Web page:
Dr. Todd Z. Osborne, Assistant Professor in the Wetland Biogeochemistry Laboratory, has a diverse research program focusing on biogeochemical processes in soil and water in a variety of ecosystems throughout Florida. Currently, Dr. Osborne is highly engaged in Everglades restoration science with several projects investigating biogeochemical cycling of phosphorus, sulfur and carbon within the Greater Everglades. These research initiatives include fire effects on biogeochemical cycling of phosphorus and impacts to water quality and exotic species, sulfur biogeochemistry and relationships to mercury and phosphorus mobility in Everglades soils, and spatial variability of soil nutrients at the landscape scale. Other Everglades research currently being conducted in Dr. Osborne’s program includes conservation of the ridge and slough landscape mosaic in the central Everglades via research on hydrologic modulators of plant productivity and community structure. Collaborative efforts with Dr. Matt Cohen (SFRC) and Dr. Mark Clark (SWS) have led to interesting new findings concerning alternative stable state theory with respect to south Florida wetlands (Watts et al. in review). Recently completed work on nutrient gradients in the Taylor Slough basin of Everglades National Park have also gained the attention of ecologists and Park Service land managers, resulting in new theories concerning nutrient cycling at the landscape scale in Everglades restoration science.
While the Everglades are a focal point of Dr. Osborne’s current research, he is also very active in coastal ecosystem research dealing with sea grass and mangrove habitat restoration and mitigation. Collaboration with Dr. Rex Ellis (SWS) has been very successful in opening new opportunities in coastal and marine ecosystem sciences to the Soil and Water Science Department. Currently, Dr. Osborne is involved with several research projects with Dr. Ellis concerning subaqueous soils in near shore marine habitats. These research projects include mangrove and sea grass habitat restoration in the Indian River Lagoon, Lake Surprise (Key Largo), and intensive soil studies on Cedar Key hard clam aquaculture leases. These projects allow for a novel application of soil science to new ecosystems with a multidisciplinary approach to fundamental questions concerning Florida’s extensive coastal resources.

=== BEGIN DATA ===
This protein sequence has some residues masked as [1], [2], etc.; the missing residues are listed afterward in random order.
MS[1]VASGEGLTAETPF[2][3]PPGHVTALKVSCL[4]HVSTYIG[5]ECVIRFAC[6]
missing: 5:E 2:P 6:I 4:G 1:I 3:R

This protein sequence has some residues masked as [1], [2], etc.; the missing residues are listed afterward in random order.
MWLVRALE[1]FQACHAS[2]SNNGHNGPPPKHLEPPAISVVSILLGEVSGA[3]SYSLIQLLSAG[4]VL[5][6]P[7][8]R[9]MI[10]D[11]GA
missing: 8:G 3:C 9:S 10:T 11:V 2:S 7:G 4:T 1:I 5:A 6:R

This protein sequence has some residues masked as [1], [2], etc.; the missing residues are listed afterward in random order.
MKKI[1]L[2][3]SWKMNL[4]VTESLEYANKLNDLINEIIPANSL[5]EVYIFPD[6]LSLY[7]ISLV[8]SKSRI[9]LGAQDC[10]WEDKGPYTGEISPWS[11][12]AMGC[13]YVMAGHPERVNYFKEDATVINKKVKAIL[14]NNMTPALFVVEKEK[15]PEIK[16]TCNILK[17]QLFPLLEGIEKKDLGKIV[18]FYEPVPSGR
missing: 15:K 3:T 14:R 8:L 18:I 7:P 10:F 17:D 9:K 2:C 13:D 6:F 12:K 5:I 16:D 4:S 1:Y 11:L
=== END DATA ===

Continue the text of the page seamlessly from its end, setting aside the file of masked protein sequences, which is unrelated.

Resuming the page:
New research directions include investigations into sea level rise and soil carbon storage, wetland fire frequency and exotic/ invasive vegetation responses, and salt marsh restoration in coastal Florida and Georgia. All of the aforementioned research efforts require a great deal of time in the field, which often provides the stimulus for new ideas and research directions. On the topic of field research, Dr. Osborne commented, “My research interests afford me the incredible opportunity to visit some of Florida’s last wild places and see firsthand, biogeochemistry at work in shaping Florida’s beautiful, unique, and infinitely valuable ecological resources. These research endeavors often require getting my feet on the ground in the field to make critical observations…..however, that ground is often under several feet of water!”